Venezuela newspaper El Nacional reported Tuesday that Venezuela’s Central Bank and Goldman Sachs are ready to sign an agreement to swap or exchange international gold reserves with a start date in October 2013 until October 2020.
The negotiated amount is equivalent to 1.45 million ounces of gold, valued at US$1.8 billion at today’s prices, which is to be deposited in the Bank of England with the transfers made directly to Goldman Sachs once delivery times are stipulated. Goldman Sachs will then pay U.S. dollars for the gold.
An adjustment of 10% will be made to the asset value as a hedge in case the international gold market price falls. The annual interest rate will be a combination of dollars with the call BBA Libor equivalent to 8%.
Economist Jose Guerra told El Nacional that the contract is as a result of the decrease in international gold reserves. “The gold operations aim to give liquidity to the Central Bank of Venezuela at a time when they are in the lower limit since 2004. Just $1.2 billion are liquid at this time and are used to fund 10 days of imports,” he said.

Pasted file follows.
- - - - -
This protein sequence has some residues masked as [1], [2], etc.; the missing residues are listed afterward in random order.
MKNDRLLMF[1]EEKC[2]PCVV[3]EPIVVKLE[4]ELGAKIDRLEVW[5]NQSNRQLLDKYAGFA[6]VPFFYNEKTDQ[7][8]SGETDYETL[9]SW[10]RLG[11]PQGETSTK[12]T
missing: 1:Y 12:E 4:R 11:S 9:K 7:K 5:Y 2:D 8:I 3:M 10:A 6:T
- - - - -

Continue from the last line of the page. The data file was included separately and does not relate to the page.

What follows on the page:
Any dispute involving the transaction and its implementation will be resolved in English courts.
Venezuela’s Central Bank reserves have been falling this year. Standard & Poor’s reduced the country’s credit ratings to its lowest in eight years in June as the gold price weakened and compromised Venezuela’s ability to pay its debt.
Economics professor Jose Manuel Puente of the IESA business school in Caracas told Bloomberg earlier this year, “Not only have total reserves fallen, we also have the lowest level of cash reserves.
In September 2011, the late Venezuelan President Hugo Chavez announced he was not only nationalizing the country’s gold mining sector, but was also bring back to the country 211 tonnes in international gold bullion reserves that Venezuela held in foreign banks.
“His decision to repatriate the gold reserves is a potential credit negative to the extent that it makes the handling of Venezuela’s reserve cushion all the less transparent,” said Moody’s at the time.
In 2011 Venezuela held more than 60% of its international reserves in gold, compared to the Latin American average of 8% at the time.
By January 2012, Chavez had brought 160 tonnes of gold bars back to Venezuela, leaving 15 tonnes of gold reserves in foreign banks.